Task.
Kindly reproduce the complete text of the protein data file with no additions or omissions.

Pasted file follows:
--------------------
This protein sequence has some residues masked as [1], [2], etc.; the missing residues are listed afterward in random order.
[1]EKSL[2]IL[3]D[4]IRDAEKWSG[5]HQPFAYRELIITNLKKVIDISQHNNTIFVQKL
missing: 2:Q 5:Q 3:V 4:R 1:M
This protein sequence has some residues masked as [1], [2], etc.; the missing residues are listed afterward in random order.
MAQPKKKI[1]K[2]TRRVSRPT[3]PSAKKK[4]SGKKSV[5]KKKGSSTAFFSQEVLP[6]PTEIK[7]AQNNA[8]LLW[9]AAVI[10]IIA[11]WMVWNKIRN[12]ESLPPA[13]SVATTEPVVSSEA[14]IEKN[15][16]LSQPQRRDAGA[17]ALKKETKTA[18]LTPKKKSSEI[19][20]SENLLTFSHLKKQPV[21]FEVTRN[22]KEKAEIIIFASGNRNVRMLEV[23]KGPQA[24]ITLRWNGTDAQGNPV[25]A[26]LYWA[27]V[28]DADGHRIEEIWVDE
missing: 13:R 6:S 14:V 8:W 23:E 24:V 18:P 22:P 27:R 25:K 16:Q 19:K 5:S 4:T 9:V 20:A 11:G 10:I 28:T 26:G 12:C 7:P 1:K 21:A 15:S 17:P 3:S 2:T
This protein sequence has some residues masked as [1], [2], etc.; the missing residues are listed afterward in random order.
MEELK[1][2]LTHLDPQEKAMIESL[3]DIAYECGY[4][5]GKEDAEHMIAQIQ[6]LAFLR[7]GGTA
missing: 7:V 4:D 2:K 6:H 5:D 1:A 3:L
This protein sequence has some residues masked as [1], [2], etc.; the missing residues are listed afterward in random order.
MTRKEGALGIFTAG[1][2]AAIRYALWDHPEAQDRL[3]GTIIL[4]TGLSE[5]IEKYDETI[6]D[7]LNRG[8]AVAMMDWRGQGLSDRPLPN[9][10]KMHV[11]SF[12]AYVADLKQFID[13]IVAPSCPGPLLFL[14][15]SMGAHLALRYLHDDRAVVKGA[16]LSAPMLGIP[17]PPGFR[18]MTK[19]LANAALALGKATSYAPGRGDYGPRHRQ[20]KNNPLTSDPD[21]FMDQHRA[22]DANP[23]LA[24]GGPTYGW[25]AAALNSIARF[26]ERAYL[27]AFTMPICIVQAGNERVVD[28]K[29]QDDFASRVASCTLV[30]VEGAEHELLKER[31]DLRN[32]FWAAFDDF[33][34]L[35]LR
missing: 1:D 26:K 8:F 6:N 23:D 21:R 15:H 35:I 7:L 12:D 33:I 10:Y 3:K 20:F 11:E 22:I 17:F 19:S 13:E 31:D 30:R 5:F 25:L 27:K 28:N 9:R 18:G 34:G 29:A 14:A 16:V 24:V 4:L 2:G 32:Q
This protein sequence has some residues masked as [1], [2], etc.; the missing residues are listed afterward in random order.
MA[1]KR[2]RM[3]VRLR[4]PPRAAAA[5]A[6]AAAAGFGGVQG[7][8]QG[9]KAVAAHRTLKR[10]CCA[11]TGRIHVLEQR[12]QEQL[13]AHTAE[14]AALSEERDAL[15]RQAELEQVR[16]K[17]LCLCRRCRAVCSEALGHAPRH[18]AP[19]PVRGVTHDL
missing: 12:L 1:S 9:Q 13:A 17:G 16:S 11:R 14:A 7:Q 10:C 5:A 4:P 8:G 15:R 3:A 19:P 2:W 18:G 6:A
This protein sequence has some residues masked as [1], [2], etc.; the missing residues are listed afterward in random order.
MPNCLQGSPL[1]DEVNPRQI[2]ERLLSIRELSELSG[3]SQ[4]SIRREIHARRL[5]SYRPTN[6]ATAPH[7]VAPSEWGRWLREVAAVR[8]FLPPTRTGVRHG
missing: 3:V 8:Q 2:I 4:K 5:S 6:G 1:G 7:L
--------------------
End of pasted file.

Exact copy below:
This protein sequence has some residues masked as [1], [2], etc.; the missing residues are listed afterward in random order.
[1]EKSL[2]IL[3]D[4]IRDAEKWSG[5]HQPFAYRELIITNLKKVIDISQHNNTIFVQKL
missing: 2:Q 5:Q 3:V 4:R 1:M
This protein sequence has some residues masked as [1], [2], etc.; the missing residues are listed afterward in random order.
MAQPKKKI[1]K[2]TRRVSRPT[3]PSAKKK[4]SGKKSV[5]KKKGSSTAFFSQEVLP[6]PTEIK[7]AQNNA[8]LLW[9]AAVI[10]IIA[11]WMVWNKIRN[12]ESLPPA[13]SVATTEPVVSSEA[14]IEKN[15][16]LSQPQRRDAGA[17]ALKKETKTA[18]LTPKKKSSEI[19][20]SENLLTFSHLKKQPV[21]FEVTRN[22]KEKAEIIIFASGNRNVRMLEV[23]KGPQA[24]ITLRWNGTDAQGNPV[25]A[26]LYWA[27]V[28]DADGHRIEEIWVDE
missing: 13:R 6:S 14:V 8:W 23:E 24:V 18:P 22:P 27:R 25:K 16:Q 19:K 5:S 4:T 9:V 20:A 11:G 10:I 28:T 26:G 12:C 7:P 1:K 21:A 15:S 17:P 3:S 2:T
This protein sequence has some residues masked as [1], [2], etc.; the missing residues are listed afterward in random order.
MEELK[1][2]LTHLDPQEKAMIESL[3]DIAYECGY[4][5]GKEDAEHMIAQIQ[6]LAFLR[7]GGTA
missing: 7:V 4:D 2:K 6:H 5:D 1:A 3:L
This protein sequence has some residues masked as [1], [2], etc.; the missing residues are listed afterward in random order.
MTRKEGALGIFTAG[1][2]AAIRYALWDHPEAQDRL[3]GTIIL[4]TGLSE[5]IEKYDETI[6]D[7]LNRG[8]AVAMMDWRGQGLSDRPLPN[9][10]KMHV[11]SF[12]AYVADLKQFID[13]IVAPSCPGPLLFL[14][15]SMGAHLALRYLHDDRAVVKGA[16]LSAPMLGIP[17]PPGFR[18]MTK[19]LANAALALGKATSYAPGRGDYGPRHRQ[20]KNNPLTSDPD[21]FMDQHRA[22]DANP[23]LA[24]GGPTYGW[25]AAALNSIARF[26]ERAYL[27]AFTMPICIVQAGNERVVD[28]K[29]QDDFASRVASCTLV[30]VEGAEHELLKER[31]DLRN[32]FWAAFDDF[33][34]L[35]LR
missing: 1:D 26:K 8:F 6:N 23:D 21:R 15:H 35:I 7:L 12:D 33:I 10:Y 3:K 20:F 11:E 22:I 17:F 19:S 13:E 31:D 30:R 5:F 25:L 27:K 28:N 9:R 18:G 34:G 29:A 14:A 16:V 24:V 4:L 2:G 32:Q
This protein sequence has some residues masked as [1], [2], etc.; the missing residues are listed afterward in random order.
MA[1]KR[2]RM[3]VRLR[4]PPRAAAA[5]A[6]AAAAGFGGVQG[7][8]QG[9]KAVAAHRTLKR[10]CCA[11]TGRIHVLEQR[12]QEQL[13]AHTAE[14]AALSEERDAL[15]RQAELEQVR[16]K[17]LCLCRRCRAVCSEALGHAPRH[18]AP[19]PVRGVTHDL
missing: 12:L 1:S 9:Q 13:A 17:G 16:S 11:R 14:A 7:Q 10:C 5:A 4:P 8:G 15:R 3:A 19:P 2:W 18:G 6:A
This protein sequence has some residues masked as [1], [2], etc.; the missing residues are listed afterward in random order.
MPNCLQGSPL[1]DEVNPRQI[2]ERLLSIRELSELSG[3]SQ[4]SIRREIHARRL[5]SYRPTN[6]ATAPH[7]VAPSEWGRWLREVAAVR[8]FLPPTRTGVRHG
missing: 3:V 8:Q 2:I 4:K 5:S 6:G 1:G 7:L